“大人,大人,”国王一说完,公爵便立刻插嘴说道,“关于您的到来何以会和计划的执行在时间上出现这一不幸的巧合,我只能作这样一种解释:专门对他人行骗的人有时也会使自己上大当。工兵有时也会被他自己埋的地雷炸死。往下如何,且看这庄严的审讯作出回答吧——传克罗伊埃·伊莎贝尔伯爵小姐!”

这时,年轻的伯爵小姐在那受丈夫之命特来照顾她的克雷维格伯爵夫人和乌尔苏林女修道院院长两人的搀扶下走了进来。一见到她,查尔斯便按自己的习惯声色俱厉地大声说道:“嘿,美丽的公主!上次我向你交代我合理合法的命令,你回答我时的样子就像要死去一样。但你却有劲像只被追逐的母鹿似的远走高飞——你干的好事差点使两位伟大的君王,两个毗邻的强国为你这娃娃大动干戈,看你有何感想?”

伊莎贝尔原已决心一见公爵便跑去跪倒在他面前,求他没收她的产业,让她进修道院隐居,但面对着这众目睽睽的场面和公爵粗暴的态度,原先的决心竟顿时烟消云散。她像一个被暴风雨吓坏了的女人呆若木鸡地站着,听到四处都是雷声,担心每个新的闪电都会给她带来致命的雷击。克雷维格伯爵夫人出身高贵,姿色不减当年。这个勇敢的中年妇女这时认为她有必要对此进行干预。“公爵大人,”她说道,“我侄女是在我的保护下,我比大人更懂得如何对待妇女。除非您使用更适合我们身份和性别的语言,否则我们就要马上退场。”

公爵哈哈大笑。“克雷维格,”他说道,“你惧内的结果使你的夫人变得很有点目空一切的派头——不过这不关我的事。拿张椅子来让那位头脑单纯的姑娘坐下吧。对于她我不但毫无敌意,而且我打算给予她最高的恩宠和荣誉。请坐吧,小姐。你可以从容不迫地给我们讲讲究竟是什么魔鬼迷住了你的心窍,使你逃离故土,当上了一个冒险女郎。”

伊莎贝尔断断续续地十分痛苦地坦白她出走的原因。她说,由于她坚决不同意勃艮第公爵为她定的婚事,她便萌生了去法国宫廷寻求保护的念头。

“而且是取得法国国王本人的保护,”查尔斯说道,“关于这一点你肯定是满有把握的吧?”

“我的确认为自己满有把握,”伊莎贝尔伯爵小姐说道,“否则我就不会采取这样一个决定性的步骤了。”这时查尔斯公爵带着一种不可名状的苦笑望望路易,而国王的表情则不为所动,只是嘴唇显得比平常略微苍白。“至于路易王究竟打算如何接待我们,”伯爵小姐停顿片刻之后继续说道,“那么这些几乎完全是我那倒霉的姑妈哈梅琳女士讲给我听的,而她的看法又是以一个坏人的保证和暗示为依据的。后来我发现,他们都是世界上最邪恶的奸人,最无信义的歹徒。”接着她又简短地介绍了玛尔松和海拉丁·毛格拉宾的一些奸诈表现,并补充说,她“毫不怀疑,毛格拉宾的哥哥,即最先指使她们逃跑的,一个名叫扎迈特的人,有胆量干出任何奸恶的勾当,甚至有可能未经允许冒充路易工的代理人”。

伯爵小姐接着简短地谈到她和她姑母从离开勃艮第的领土开始,到索恩瓦尔德被攻陷,直到最后向克雷维格伯爵投诚的整个经过。当她断断续续地作完了这个简短的叙述之后,全场鸦雀无声。勃艮第公爵低着两道狠狠的浓眉望着地面,仿佛在寻找一个可以借以泄愤的把柄,却找不到任何能使自己满意的、言之成理的借口。“比如说鼹鼠吧,”最后他抬起头来说道,“我们明明意识到它在走动,我们却根本无法对它进行跟踪。但绝不能因此说,它没有在我们脚底下的黑暗地道里窜来窜去。我倒想请路易王说说:要是这两位仕女不是接受他邀请去法国宫廷的,他干吗要把她们安顿在他的宫廷里住下?”

“好堂弟,我并没有怎么招待她们,”国王回答道,“出于怜悯,我的确私下接待过她们,但一旦有机会我便把她们送往列日,置于已故主教的保护下,因为他是你的盟友,也比我和其他世俗的君主更懂得(愿上帝保佑他在天之灵!)如何既能给逃亡者应有的保护,又能照顾到作为一个君王对两位在逃的仕女所属的盟邦承担的义务。我想大胆地问这位小姐:我对她们的接待是否热情,是否反而使她们后悔不该来我的宫廷避难?”

“非但不热情,”伯爵小姐回答道,“反而使我怀疑,陛下究竟是否真正发出过自称您的代表的那个人向我们保证过的邀请。因为,设若他们果真是按您的吩咐行事,那么陛下对待我们的态度与作为一个国王、骑士和贵族应有的态度就很不相容。”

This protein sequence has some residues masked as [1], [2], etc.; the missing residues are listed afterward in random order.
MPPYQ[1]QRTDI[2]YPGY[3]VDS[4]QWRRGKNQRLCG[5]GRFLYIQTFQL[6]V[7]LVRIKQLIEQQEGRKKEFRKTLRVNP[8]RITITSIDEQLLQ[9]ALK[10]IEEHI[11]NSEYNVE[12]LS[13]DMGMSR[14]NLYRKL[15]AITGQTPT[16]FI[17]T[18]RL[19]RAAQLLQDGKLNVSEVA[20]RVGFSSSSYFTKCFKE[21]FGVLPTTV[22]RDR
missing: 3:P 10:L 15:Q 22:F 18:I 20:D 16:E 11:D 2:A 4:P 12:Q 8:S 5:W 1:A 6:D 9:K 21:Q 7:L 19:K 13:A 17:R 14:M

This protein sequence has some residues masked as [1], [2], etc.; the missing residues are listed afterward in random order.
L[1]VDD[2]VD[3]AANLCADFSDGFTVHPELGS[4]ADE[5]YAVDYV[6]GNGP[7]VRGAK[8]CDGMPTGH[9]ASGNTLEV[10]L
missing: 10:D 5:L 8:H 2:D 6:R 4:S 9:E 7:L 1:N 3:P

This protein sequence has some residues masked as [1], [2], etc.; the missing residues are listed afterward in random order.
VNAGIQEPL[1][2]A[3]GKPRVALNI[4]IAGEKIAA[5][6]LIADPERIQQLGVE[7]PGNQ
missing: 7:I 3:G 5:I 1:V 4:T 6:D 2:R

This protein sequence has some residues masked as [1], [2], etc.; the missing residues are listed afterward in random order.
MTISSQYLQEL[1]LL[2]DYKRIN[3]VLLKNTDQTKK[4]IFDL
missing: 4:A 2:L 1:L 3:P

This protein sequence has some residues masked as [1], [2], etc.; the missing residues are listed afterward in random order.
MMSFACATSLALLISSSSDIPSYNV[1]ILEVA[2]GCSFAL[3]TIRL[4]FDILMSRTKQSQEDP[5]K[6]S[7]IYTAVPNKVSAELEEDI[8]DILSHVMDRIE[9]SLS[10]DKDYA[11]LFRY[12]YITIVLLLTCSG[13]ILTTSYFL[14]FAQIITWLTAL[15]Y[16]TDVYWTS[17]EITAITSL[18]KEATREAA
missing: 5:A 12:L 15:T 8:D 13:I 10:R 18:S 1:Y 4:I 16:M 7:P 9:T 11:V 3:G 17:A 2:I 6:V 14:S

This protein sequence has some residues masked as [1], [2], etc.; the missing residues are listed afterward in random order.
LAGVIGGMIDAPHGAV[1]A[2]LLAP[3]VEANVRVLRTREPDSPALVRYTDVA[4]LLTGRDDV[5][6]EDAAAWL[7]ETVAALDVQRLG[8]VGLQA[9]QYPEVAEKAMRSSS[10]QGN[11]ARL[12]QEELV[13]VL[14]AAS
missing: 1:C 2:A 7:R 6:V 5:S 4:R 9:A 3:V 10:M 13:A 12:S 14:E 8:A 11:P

伯爵小姐说着把眼睛转过去盯着国王,样子像是想表达某种责备之意,但路易的心胸早已准备好接受这一类的攻击。他不但不感到冒犯,反而慢慢挥动着伸开的双手,环顾四周,像是得意地吁请在座的达官贵人们注意,伯爵小姐的回答为他的无辜提供了证据。

勃艮第向他瞟了一眼,似乎想表明,固然在某种程度上他已无话可说,但他仍然远远未被说服。这时他突然转过身来对伯爵小姐说道:“亲爱的小姐,我看你在这篇流浪记里完全忘了谈你的某些奇遇——嘿,就脸红了吗?——比如,某某骑士从森林里钻出来,暂时打破了你的宁静等等。嗯,我已听说过那个事了。我有可能很快对此作出某种决定——路易王,请您说说看,给这位流浪的特洛伊的海伦,或克罗伊埃的海伦,找一个合适的对象,好让她别再挑起君王之间的不和,岂不是件好事吗?”

虽然路易王意识到公爵下一步就会提出何种不快的建议,但他还是对他的话沉着地作出了默默同意的表示。然而,被逼得走投无路的伯爵小姐却顿时恢复了勇气。她松开了她一直倚靠着的克雷维格伯爵夫人的手臂,带着胆怯而尊严的神态走上前来跪在公爵的宝座前,对他说道:“高贵的勃艮第公爵,我的君主。我承认我不该不得您的恩准擅自摆脱您的管辖,并将十分恭顺地接受您愿意给我的任何惩罚。我将我的田产和城堡理所当然地交给您支配,只求您出于您自己的善心,也看在我已故父亲的分上,容许我这克罗伊埃家族的最后子嗣从其巨大的产业中适当留下一点生活费,好让我能在一所修道院里度过我的余生。”

“陛下,这年轻人对我的请求您有何看法?”

“我看是出于一种圣洁而谦卑的动机,”国王说道,“无疑是基于一种无法抗拒或反对的善意。”

“自卑的必升为高,”查尔斯说道,“起来吧,伊莎贝尔伯爵小姐——我替你作出的安排,要比你给你自己作的安排好得多。我既不想没收你的产业,也不想减损你的荣誉。相反,我想使二者都大大得到增添。”

“哎呀,我的大人,”伯爵小姐继续跪着说道,“比起失宠于殿下,我更害怕的正是您这种好心的关怀,因为它迫使我——”

“勃艮第的圣乔治哟!”查尔斯公爵说道,“难道我的意志可以任意违反,我的命令可以任意反对吗?听我说吧,我的臣仆,你先起来,暂时退出去,等我有时间考虑你的问题我就会作出最后的决定。那时,该死的奴才呀,要么你得服从,要么你得倒霉。”

尽管听到这个严峻的回答,伊莎贝尔伯爵小姐仍旧跪在他的脚旁。她的这一固执很可能会促使他当场说出更严酷无情的话来,幸好克雷维格伯爵夫人深谙公爵的脾气,赶紧把她扶起来,领着她走了出去。

这时昆丁·达威特被召了进来。他十分洒脱地走到国王和公爵面前。这种不卑不亢的洒脱既与腼腆拘谨迎然不同,也与鲁莽无礼毫不相干。这在一个出身高贵、有教养的年轻人身上显得十分得体。具体说来,就是这年轻人既能在要求表现尊敬之处表现尊敬,且又不为对方显赫的地位而弄得晕头转向、手足失措。他舅父事先已把苏格兰卫士的服装拿来让他重新穿上。他的脸色、面貌和风度都与他这华丽的外表异常相称,而且他年纪轻轻也赢得了在场的大臣们的好感。更有利的一点是没有任何人会轻易相信,聪明的路易王竞挑选这么一个年轻人充当他搞阴谋诡计的心腹。如同其他场合一样,路易王这一回也由于自己在代理人的年龄和地位方面作出了别人绝没料到的独特选择,而占了很大的便宜。在听到公爵的命令和国王赞同的表示之后,昆丁开始汇报他伴随两位克罗伊埃仕女前往列日近郊所作的长途旅行,并预先介绍了路易工要他把她们两人平安地护送到主教住地所作的指示。

“那么,你按照我的指示去做了?”

“是的,陛下。”那苏格兰人回答道。

“你遗漏了一个情节,”公爵说道,“你们在森林里遭到两个流浪骑士的袭击。”

“要叫我回忆或提到这样一件小事,似乎很不得体。”年轻人天真地红着脸说道。

“要叫我忘掉这件事也很不应该,”奥尔良公爵说道,“这年轻人在执行任务时很勇敢,他这种维护自己信誉的表现将使我永远难忘。好射手,等这事了结后倒我房里来吧。你将看到我并没有忘记你的英勇行为,看到你既勇敢,又很谦逊,我感到很高兴。”